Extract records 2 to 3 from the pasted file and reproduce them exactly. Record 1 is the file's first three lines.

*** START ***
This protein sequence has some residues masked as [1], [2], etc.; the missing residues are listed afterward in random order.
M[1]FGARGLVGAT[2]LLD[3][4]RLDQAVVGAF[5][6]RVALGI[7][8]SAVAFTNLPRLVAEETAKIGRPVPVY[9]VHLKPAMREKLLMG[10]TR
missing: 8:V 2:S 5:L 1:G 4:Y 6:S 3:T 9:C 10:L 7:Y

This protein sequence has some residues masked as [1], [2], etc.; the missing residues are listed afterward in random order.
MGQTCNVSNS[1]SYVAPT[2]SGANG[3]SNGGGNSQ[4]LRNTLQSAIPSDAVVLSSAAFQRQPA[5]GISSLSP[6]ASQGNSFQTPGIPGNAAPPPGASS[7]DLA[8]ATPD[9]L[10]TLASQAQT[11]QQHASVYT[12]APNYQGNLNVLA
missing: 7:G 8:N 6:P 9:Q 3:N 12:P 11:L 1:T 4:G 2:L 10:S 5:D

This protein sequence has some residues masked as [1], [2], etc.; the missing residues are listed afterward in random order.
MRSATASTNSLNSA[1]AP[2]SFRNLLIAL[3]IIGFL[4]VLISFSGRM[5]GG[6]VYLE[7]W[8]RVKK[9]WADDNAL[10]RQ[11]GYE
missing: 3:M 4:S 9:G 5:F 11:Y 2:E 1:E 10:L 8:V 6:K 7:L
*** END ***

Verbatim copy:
This protein sequence has some residues masked as [1], [2], etc.; the missing residues are listed afterward in random order.
MGQTCNVSNS[1]SYVAPT[2]SGANG[3]SNGGGNSQ[4]LRNTLQSAIPSDAVVLSSAAFQRQPA[5]GISSLSP[6]ASQGNSFQTPGIPGNAAPPPGASS[7]DLA[8]ATPD[9]L[10]TLASQAQT[11]QQHASVYT[12]APNYQGNLNVLA
missing: 7:G 8:N 6:P 9:Q 3:N 12:P 11:L 1:T 4:G 2:L 10:S 5:D

This protein sequence has some residues masked as [1], [2], etc.; the missing residues are listed afterward in random order.
MRSATASTNSLNSA[1]AP[2]SFRNLLIAL[3]IIGFL[4]VLISFSGRM[5]GG[6]VYLE[7]W[8]RVKK[9]WADDNAL[10]RQ[11]GYE
missing: 3:M 4:S 9:G 5:F 11:Y 2:E 1:E 10:L 8:V 6:K 7:L